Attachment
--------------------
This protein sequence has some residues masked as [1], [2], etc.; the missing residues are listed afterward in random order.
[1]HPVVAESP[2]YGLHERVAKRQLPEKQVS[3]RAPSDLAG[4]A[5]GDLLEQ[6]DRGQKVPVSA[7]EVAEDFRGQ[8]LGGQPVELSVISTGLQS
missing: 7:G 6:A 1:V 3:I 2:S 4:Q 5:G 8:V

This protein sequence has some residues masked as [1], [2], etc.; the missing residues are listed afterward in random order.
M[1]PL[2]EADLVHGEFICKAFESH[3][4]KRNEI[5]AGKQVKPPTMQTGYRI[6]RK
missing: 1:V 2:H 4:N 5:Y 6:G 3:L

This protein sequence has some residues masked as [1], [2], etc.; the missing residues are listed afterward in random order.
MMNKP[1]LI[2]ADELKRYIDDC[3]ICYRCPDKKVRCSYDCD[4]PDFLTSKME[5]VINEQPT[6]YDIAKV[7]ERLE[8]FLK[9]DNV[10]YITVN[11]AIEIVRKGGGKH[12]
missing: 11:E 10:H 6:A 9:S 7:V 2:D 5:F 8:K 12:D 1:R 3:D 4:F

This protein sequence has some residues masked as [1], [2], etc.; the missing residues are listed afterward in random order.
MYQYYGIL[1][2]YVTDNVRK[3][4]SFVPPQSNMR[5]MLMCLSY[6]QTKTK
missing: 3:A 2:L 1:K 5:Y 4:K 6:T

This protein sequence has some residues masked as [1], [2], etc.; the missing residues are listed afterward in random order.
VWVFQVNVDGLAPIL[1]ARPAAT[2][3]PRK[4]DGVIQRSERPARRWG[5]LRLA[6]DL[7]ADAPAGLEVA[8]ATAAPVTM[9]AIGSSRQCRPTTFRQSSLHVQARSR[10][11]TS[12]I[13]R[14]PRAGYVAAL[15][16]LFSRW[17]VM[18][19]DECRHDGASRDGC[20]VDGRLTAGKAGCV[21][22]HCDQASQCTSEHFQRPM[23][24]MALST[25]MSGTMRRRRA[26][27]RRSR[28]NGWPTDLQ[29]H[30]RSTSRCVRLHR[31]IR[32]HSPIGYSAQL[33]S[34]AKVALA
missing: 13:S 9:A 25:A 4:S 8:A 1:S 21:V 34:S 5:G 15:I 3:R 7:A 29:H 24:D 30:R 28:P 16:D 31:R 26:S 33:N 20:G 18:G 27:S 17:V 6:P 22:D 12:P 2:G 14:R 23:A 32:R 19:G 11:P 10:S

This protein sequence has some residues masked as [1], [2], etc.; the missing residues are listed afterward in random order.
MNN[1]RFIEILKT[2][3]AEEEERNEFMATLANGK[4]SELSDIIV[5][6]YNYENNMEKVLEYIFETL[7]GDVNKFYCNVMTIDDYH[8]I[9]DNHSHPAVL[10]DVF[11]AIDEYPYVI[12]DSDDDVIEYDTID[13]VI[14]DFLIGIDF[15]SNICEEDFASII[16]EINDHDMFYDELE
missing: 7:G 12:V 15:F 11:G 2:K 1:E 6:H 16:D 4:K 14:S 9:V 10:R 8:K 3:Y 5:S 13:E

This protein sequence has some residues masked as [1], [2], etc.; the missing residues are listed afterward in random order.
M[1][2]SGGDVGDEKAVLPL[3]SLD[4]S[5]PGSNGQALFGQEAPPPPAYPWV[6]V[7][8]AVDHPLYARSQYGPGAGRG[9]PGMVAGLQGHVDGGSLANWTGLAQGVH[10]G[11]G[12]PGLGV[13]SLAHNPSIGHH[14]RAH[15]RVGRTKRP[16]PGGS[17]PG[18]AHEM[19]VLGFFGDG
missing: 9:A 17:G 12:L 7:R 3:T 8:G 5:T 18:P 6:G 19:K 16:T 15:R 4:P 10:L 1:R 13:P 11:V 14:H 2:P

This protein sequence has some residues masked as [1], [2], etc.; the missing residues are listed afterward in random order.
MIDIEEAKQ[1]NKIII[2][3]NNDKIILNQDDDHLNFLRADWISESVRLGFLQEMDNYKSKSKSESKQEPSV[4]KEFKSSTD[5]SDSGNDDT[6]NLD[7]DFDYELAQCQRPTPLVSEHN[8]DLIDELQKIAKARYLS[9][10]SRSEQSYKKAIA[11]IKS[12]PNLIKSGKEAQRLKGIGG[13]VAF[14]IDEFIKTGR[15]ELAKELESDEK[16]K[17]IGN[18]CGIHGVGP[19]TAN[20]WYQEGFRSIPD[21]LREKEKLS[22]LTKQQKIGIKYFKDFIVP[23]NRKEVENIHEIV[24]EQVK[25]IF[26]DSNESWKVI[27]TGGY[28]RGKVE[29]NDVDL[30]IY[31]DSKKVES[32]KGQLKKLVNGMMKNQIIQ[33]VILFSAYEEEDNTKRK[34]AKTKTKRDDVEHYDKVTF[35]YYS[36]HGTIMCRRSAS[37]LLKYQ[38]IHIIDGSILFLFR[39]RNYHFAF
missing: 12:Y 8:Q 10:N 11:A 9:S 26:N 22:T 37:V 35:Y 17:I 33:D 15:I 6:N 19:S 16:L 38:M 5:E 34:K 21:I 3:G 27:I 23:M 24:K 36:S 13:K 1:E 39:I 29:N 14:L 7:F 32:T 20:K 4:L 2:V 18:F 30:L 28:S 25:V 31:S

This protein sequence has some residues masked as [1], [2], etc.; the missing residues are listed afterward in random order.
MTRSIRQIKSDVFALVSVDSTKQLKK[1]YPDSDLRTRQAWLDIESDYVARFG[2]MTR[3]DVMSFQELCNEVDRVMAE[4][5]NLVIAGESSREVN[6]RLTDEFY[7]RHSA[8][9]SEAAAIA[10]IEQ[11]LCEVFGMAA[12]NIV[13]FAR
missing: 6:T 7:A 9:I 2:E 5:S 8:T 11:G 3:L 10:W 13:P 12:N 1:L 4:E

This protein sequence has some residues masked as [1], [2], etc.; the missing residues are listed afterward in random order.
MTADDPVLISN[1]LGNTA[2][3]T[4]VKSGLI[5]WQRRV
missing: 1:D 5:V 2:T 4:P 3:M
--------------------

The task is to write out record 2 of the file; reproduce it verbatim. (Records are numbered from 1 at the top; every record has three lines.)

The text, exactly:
This protein sequence has some residues masked as [1], [2], etc.; the missing residues are listed afterward in random order.
M[1]PL[2]EADLVHGEFICKAFESH[3][4]KRNEI[5]AGKQVKPPTMQTGYRI[6]RK
missing: 1:V 2:H 4:N 5:Y 6:G 3:L